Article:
Moxie Girls: Be You (but hip)
Posted by Rosepixie on November 8, 2009
The makers of Bratz dolls recently lost the rights to them in a lawsuit and had to create a new product. Their all new, shiny doll line is the Moxie Girlz (what is it with wordz ending in z?). Here’s their new commercial:
First thoughts: wow, for a commercial about individuality and being yourself, those were a bunch of awfully similar girls. Not a non-white girl in the bunch (although the starring girl looked a little darker? maybe? and even the dark-skinned doll has a really light shade of dark skin – see below), all slender and dressed in the same Hannah-Montana-hip way. Oh yeah, I see a lot of moxie here.
The designer of this line said in a press release (which I lost – sorry) that he was trying to design a line of dolls that were less high fashion than Bratz, more like the actual girls who would be buying them. He claimed to be aiming for them to look like girls in that range (usually quoted at around 6-10) and be dressed in clothes they might actually wear. Lets get a closer look at the dolls and see how well that worked:
Ok, they’re vaguely cute dolls in their own way (far more cute than Bratz, anyway), but they don’t look like normal 8-10 year old girls. First off, the vast majority of 6-10 year old girls don’t have hourglass figures. Sorry, breasts and hips don’t really start to develop until later for most girls. Second, while I’ve seen 6-10 year olds that dress elaborately, rarely can they afford this kind of get-up and even more rarely do they spend the kind of time necessary to put one together every day. At that age most kids have better things to do. At least they aren’t terribly slutty, though.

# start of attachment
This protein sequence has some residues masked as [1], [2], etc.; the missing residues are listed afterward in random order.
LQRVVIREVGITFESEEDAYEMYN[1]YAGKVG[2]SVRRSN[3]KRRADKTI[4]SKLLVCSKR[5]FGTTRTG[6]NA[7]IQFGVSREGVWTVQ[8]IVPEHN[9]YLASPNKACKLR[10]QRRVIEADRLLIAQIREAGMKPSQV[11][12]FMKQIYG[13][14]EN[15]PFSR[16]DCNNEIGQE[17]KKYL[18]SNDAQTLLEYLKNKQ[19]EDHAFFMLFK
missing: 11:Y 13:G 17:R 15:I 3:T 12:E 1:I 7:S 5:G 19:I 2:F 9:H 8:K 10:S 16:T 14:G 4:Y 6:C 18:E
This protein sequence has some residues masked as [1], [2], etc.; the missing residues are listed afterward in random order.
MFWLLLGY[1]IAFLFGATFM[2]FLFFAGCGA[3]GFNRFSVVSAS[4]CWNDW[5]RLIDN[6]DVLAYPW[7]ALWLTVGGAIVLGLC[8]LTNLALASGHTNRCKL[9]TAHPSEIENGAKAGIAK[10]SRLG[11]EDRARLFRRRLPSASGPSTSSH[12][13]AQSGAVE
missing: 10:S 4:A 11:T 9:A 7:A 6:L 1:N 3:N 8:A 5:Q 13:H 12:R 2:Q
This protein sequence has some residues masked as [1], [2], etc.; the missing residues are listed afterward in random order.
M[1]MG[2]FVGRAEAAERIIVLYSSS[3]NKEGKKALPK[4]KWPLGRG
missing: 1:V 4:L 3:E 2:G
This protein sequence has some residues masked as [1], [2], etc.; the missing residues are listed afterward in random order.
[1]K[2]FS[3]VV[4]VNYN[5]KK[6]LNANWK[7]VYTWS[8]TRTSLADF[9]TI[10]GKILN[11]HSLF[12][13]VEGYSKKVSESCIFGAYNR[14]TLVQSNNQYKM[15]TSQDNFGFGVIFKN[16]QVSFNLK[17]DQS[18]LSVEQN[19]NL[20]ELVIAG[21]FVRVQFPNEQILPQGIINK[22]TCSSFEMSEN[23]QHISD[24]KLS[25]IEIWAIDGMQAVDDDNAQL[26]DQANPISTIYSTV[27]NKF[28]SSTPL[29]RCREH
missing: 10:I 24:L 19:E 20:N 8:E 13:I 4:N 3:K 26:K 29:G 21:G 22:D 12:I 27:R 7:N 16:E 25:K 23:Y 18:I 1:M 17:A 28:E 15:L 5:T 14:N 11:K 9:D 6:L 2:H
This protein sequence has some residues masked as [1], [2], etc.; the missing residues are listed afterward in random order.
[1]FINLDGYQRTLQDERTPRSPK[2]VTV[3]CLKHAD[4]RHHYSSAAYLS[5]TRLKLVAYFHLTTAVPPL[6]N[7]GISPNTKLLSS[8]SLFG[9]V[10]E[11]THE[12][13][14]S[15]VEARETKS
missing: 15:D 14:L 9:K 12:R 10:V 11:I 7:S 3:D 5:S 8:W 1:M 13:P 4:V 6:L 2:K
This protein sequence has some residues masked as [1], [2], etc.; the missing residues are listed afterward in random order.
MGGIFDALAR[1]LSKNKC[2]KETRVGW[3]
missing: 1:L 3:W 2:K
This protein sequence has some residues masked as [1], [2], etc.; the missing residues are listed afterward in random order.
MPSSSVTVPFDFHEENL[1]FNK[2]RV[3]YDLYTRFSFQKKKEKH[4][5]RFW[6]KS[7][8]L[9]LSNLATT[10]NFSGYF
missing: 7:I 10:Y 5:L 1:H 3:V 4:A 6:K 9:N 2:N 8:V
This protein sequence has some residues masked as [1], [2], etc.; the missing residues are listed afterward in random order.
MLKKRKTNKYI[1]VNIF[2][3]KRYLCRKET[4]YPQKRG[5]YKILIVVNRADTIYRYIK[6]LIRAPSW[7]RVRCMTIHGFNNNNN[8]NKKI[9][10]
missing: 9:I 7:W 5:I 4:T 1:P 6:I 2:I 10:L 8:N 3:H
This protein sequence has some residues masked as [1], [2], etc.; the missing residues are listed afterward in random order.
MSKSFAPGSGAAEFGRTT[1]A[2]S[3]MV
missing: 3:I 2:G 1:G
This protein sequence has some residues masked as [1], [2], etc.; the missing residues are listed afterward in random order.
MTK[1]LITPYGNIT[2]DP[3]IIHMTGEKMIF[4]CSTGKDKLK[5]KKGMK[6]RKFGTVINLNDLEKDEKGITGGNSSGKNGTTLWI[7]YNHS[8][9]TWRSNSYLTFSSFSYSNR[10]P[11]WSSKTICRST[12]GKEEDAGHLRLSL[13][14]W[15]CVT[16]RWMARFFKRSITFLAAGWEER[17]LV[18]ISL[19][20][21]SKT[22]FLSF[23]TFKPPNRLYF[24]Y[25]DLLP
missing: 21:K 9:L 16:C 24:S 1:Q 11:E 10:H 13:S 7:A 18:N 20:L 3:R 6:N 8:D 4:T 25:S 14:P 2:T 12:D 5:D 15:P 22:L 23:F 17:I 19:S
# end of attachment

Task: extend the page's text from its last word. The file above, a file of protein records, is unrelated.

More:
So, going back to the commercial, the girls are celebrating their individuality. But they only talk about being creative and we only see them doing artistic and musical things. So, what if a girl is into sports or likes doing science experiments or is building her own go-kart? None of those things go with moxie? Only arts? That doesn’t sound very much like it’s really celebrating individuality, it sounds like it’s celebrating the stereotypical “girls are more creative and like to express their feelings and create beautiful things in cooperative groups” view. That’s not moxie, guys. That’s mainstream stereotyping. Don’t get me wrong, there’s nothing wrong with girls like the ones in this ad and they can claim as much moxie as anyone else, but what about the science girls and the soccer stars and the girl who volunteers every weekend because she’s going to save the world someday? Don’t they count? Barbie may not always get it, but at least their new lines include girls of all different interests (and they have a new line of black dolls who have more accurate black features with a whole range of skin tones from light to very dark).
For the record, my dictionary defines “moxie” as “the ability to face difficulty with spirit, pluck”.
Any one else have different reactions to this (either the dolls or the commercial or both)?